Rather than going with the usual picture book format here he has broken down the story into comic book panels which vary greatly in shape and size (although all are bigger than your average comic book panel). The only image that successfully escapes the rigid confines of the comics panel is a double page spread which perfectly follows on from a stuttered set of panels depicting Mickey's climb in the plane made out of dough, the succession of images occur in such a way, that when we are given the full view of the scene, it seems as if Mickey has literally broken the forth wall of the comics panel and come zooming out into the open.
The book tells the very simple story of Mickey who is rudely awakened in the night by the sound of The Night Kitchen. Falling into this kitchen (a beautifully coloured cityscape of kitchen utensils and condiments) he almost gets baked into a cake by three cheerful looking fat bakers, but escapes. Having ruined their cake he proceeds to help them make a new one before returning to bed. A pretty nonsense affair, but some of the best children's books are. My mum labelled this 'too weird' for my nephew (he is only two) so I staked a claim for it myself.
In comparison to Where The Wild Things Are Sendak's artwork is bolder and more cartoon like, the shading and colouring is less intense, and there is less of a feel of texture to the characters in this book. In other words the images are less like illustration and more a part of the story. Sendak is obviously a natural when it comes to the conventions of the humble comic book as his panels flow without the slightest hiccup, yet at the same time the wonderful over-sized lettering (especially when Mickey crows from on top of the milk bottle) remind us that this is indeed a children's book. The sing song rhythm of the words also mean that this will be perfect for reading aloud. A must have for children, or for your own inner child.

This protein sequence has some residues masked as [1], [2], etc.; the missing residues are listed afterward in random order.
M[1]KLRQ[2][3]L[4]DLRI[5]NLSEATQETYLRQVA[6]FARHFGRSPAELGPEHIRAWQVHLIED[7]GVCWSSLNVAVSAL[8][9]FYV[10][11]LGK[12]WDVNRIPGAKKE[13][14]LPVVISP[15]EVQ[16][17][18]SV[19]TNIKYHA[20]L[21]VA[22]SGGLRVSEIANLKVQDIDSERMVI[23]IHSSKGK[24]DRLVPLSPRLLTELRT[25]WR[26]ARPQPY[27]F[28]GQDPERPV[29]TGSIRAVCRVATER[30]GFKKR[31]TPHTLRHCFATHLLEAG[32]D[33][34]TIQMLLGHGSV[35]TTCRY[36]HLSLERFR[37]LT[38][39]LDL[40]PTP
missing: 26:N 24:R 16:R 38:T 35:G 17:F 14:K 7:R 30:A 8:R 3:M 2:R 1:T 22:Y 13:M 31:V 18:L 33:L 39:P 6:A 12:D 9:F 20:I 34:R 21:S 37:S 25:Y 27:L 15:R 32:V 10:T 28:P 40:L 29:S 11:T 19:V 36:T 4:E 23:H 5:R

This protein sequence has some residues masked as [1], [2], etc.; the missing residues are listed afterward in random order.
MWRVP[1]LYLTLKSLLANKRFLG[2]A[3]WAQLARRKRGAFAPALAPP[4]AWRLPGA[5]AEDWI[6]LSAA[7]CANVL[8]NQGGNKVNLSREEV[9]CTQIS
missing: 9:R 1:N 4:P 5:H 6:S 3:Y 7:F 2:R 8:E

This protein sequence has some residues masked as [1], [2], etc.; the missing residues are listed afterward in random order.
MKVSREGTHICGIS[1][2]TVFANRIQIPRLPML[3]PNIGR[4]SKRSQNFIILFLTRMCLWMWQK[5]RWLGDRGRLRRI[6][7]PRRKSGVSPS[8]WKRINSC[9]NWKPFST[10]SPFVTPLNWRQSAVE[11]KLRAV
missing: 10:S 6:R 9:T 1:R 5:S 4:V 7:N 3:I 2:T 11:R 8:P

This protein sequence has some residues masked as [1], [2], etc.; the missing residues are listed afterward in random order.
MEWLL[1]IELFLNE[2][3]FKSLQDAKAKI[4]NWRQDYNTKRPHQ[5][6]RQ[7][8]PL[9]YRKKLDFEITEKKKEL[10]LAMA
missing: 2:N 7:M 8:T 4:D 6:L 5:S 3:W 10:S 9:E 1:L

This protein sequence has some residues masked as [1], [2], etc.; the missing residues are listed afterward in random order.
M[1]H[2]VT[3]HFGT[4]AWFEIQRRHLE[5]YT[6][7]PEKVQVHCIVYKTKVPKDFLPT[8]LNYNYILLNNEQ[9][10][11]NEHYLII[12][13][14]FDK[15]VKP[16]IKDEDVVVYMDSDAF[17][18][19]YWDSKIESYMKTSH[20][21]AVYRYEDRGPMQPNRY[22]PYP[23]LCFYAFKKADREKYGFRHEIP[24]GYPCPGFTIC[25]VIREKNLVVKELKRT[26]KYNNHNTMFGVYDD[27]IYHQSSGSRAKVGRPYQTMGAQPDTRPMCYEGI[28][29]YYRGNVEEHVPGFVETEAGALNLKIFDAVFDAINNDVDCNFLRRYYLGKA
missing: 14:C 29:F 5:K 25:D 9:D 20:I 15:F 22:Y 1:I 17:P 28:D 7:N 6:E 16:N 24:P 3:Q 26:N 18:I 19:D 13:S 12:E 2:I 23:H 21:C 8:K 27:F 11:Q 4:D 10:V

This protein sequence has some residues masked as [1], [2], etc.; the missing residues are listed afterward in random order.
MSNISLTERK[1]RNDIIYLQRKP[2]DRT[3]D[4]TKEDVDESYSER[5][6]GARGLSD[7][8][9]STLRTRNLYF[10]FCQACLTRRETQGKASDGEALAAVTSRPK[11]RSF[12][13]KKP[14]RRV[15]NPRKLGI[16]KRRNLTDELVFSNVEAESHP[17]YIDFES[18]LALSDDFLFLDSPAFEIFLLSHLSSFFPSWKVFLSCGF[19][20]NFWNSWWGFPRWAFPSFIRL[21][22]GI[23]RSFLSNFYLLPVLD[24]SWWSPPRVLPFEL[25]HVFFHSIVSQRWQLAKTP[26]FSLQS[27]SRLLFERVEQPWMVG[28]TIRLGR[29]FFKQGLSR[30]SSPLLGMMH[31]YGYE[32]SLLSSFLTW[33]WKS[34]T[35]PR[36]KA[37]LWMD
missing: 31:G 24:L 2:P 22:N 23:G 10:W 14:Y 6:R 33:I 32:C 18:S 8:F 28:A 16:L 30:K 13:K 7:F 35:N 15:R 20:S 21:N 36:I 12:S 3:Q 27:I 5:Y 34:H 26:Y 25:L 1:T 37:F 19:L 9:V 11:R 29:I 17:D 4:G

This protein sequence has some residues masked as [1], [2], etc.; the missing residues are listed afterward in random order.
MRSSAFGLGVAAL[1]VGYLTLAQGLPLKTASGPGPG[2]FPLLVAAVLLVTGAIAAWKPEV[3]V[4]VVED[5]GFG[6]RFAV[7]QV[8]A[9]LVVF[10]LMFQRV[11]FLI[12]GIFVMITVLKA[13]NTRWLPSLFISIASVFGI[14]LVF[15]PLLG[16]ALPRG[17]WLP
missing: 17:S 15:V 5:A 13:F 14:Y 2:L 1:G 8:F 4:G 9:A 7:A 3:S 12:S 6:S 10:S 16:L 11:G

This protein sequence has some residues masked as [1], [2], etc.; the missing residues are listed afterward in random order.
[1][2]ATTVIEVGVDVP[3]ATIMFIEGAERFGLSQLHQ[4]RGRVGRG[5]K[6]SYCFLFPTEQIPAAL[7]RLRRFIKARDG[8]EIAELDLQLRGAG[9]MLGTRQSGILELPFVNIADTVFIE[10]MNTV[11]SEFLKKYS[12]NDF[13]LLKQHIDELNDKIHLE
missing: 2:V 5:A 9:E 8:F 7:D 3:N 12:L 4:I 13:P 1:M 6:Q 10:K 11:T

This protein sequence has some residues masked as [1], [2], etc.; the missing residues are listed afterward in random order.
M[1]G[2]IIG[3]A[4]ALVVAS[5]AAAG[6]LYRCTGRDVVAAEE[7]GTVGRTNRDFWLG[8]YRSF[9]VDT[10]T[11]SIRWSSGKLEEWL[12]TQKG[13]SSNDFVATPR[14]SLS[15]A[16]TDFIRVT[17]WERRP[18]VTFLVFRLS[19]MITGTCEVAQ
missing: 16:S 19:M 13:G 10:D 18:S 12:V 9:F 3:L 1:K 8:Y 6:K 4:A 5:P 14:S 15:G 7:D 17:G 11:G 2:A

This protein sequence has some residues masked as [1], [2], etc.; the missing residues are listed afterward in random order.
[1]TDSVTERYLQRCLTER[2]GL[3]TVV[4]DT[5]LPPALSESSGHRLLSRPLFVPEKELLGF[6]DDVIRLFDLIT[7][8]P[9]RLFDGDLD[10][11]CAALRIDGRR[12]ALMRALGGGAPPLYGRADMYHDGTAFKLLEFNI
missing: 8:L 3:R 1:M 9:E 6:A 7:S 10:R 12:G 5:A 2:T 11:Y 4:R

P.S There is an edition of this on the Internet that you can get which leaves out all of Sendak's colour work in order for your child to colour it in. This is the edition I intended to get for my nephew but because I bought it used, this wasn't the edition I got. D'oh.
P.S.S There is animated version of In The Night Kitchen as one of the DVD extras on the animated version of Where The Wild Things are. On of the animators responsible for this was none other than Gene Deitch, father of underground comix artist Kim Deitch famous for his work on Tom and Jerry amongst other things.